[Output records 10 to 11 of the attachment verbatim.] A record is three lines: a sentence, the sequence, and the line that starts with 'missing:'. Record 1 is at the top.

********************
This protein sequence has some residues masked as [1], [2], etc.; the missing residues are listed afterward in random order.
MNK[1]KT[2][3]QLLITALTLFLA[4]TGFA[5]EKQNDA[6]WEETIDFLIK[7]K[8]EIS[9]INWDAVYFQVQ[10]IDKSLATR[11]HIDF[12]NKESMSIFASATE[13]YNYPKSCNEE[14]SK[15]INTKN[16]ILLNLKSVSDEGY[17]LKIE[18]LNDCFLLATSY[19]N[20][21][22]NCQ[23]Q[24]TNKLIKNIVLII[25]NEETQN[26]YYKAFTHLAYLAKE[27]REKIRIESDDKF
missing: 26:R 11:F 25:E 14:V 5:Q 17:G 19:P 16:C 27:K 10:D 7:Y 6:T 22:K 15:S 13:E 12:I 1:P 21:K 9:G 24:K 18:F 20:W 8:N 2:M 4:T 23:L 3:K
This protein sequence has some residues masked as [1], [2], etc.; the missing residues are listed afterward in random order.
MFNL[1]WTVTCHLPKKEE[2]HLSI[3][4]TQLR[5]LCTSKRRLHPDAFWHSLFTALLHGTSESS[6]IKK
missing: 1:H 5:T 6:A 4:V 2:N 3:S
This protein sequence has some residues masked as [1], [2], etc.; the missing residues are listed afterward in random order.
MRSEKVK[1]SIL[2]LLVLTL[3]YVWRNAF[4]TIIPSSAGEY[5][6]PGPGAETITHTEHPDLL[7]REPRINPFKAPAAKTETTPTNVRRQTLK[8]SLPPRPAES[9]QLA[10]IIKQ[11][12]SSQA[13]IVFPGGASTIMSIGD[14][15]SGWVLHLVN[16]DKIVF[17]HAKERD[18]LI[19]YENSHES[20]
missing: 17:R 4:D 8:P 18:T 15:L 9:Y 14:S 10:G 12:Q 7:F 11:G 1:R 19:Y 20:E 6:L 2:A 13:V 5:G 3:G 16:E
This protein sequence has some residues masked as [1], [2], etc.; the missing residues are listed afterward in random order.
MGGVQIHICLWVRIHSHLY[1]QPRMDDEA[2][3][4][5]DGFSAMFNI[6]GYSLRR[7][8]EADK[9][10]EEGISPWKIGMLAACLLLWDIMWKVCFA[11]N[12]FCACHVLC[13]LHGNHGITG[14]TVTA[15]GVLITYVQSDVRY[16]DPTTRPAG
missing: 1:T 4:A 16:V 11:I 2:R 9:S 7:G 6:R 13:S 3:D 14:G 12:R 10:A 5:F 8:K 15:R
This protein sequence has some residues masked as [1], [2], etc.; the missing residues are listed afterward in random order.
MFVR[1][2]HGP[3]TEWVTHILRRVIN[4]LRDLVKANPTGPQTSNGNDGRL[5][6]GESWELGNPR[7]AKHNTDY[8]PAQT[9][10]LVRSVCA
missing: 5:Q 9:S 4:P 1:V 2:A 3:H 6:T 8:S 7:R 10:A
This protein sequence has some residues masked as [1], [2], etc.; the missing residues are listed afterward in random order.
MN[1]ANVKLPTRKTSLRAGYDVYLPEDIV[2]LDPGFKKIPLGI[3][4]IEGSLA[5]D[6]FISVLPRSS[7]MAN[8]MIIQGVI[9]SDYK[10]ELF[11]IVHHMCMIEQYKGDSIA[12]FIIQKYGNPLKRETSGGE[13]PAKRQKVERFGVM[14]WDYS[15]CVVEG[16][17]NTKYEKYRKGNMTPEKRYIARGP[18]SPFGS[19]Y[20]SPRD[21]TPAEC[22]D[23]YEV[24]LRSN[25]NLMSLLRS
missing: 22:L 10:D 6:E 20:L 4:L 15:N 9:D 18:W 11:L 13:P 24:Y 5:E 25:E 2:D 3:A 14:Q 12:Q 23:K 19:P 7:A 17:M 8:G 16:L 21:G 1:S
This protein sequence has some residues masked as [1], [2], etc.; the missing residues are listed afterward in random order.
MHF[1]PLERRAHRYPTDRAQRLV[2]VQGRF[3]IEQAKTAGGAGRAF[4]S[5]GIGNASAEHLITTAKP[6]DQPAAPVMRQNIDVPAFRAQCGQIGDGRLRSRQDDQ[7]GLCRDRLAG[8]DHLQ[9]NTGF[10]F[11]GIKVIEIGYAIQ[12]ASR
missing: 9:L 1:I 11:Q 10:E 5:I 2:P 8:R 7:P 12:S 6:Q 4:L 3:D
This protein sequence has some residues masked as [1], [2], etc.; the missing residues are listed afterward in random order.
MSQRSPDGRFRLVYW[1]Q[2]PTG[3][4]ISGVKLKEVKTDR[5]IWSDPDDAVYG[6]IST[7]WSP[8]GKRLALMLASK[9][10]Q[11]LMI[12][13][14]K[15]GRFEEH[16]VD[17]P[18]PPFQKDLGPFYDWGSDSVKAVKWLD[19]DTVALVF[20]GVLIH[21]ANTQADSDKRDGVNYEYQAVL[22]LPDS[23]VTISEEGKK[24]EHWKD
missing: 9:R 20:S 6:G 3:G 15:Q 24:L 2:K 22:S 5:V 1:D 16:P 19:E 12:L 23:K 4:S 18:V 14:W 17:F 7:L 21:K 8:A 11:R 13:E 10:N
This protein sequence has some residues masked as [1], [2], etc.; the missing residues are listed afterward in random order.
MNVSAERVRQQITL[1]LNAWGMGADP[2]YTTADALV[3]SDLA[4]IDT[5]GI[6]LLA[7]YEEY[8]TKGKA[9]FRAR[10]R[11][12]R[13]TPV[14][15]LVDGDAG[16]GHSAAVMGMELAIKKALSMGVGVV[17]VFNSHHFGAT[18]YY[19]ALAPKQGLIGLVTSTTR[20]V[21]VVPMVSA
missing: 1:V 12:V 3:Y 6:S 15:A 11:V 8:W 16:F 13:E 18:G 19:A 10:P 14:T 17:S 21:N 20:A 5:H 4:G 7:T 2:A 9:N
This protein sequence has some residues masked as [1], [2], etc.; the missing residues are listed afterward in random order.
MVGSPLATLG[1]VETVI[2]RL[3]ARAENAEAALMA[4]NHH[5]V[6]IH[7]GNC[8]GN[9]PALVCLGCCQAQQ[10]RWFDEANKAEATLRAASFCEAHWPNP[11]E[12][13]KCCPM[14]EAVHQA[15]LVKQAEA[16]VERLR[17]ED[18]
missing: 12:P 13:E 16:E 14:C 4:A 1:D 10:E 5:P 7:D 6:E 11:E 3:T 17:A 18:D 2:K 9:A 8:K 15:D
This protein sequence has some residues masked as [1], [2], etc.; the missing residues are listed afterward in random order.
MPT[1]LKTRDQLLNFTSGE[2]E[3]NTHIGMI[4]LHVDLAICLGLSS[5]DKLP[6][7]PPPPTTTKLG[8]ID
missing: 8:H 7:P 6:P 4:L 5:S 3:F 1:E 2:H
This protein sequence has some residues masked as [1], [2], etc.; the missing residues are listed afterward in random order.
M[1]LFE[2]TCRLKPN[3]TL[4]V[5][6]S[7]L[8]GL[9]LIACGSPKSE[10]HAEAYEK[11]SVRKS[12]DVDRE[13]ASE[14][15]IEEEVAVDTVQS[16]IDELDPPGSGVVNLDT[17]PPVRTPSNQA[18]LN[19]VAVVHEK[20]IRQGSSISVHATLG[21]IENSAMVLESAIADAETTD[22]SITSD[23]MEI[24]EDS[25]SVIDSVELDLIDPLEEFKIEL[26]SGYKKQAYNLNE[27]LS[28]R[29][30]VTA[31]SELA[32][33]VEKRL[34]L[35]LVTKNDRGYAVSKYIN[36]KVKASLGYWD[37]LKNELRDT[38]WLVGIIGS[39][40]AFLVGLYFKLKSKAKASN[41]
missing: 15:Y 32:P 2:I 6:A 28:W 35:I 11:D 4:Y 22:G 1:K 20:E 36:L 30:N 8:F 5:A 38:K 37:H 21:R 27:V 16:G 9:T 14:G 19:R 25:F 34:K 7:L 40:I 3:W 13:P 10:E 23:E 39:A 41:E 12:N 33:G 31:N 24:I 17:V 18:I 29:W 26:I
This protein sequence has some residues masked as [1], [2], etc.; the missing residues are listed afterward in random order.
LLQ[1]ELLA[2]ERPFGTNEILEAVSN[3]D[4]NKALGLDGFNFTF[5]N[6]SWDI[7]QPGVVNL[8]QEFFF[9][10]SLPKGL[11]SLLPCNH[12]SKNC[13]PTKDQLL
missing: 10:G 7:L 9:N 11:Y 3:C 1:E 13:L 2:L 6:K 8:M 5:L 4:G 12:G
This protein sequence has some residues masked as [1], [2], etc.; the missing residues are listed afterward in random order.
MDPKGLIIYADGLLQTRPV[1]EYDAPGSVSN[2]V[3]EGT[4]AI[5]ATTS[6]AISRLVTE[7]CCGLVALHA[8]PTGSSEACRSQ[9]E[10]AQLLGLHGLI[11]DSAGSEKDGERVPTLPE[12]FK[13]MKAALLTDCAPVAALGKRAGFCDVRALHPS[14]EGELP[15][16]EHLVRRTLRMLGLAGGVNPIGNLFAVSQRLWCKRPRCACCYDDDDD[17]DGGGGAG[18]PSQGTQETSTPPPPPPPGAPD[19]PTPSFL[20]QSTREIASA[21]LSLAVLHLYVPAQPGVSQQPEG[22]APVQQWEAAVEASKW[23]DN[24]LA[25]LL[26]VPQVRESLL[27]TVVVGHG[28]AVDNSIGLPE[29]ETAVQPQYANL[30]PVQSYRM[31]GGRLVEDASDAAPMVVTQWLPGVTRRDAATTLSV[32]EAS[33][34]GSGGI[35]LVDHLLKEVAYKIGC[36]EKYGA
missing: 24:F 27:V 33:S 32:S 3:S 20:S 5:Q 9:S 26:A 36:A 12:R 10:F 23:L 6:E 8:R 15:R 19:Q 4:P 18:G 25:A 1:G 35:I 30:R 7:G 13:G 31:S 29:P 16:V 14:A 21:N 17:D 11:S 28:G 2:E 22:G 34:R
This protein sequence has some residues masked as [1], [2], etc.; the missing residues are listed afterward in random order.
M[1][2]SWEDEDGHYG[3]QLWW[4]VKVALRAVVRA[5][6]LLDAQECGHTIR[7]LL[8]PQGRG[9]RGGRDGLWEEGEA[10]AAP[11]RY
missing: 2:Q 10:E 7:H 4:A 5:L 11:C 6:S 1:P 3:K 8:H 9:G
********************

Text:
This protein sequence has some residues masked as [1], [2], etc.; the missing residues are listed afterward in random order.
MVGSPLATLG[1]VETVI[2]RL[3]ARAENAEAALMA[4]NHH[5]V[6]IH[7]GNC[8]GN[9]PALVCLGCCQAQQ[10]RWFDEANKAEATLRAASFCEAHWPNP[11]E[12][13]KCCPM[14]EAVHQA[15]LVKQAEA[16]VERLR[17]ED[18]
missing: 12:P 13:E 16:E 14:C 4:A 1:D 10:E 5:P 7:D 6:E 11:E 3:T 17:A 18:D 2:K 9:A 8:K 15:D
This protein sequence has some residues masked as [1], [2], etc.; the missing residues are listed afterward in random order.
MPT[1]LKTRDQLLNFTSGE[2]E[3]NTHIGMI[4]LHVDLAICLGLSS[5]DKLP[6][7]PPPPTTTKLG[8]ID
missing: 8:H 7:P 6:P 4:L 5:S 3:F 1:E 2:H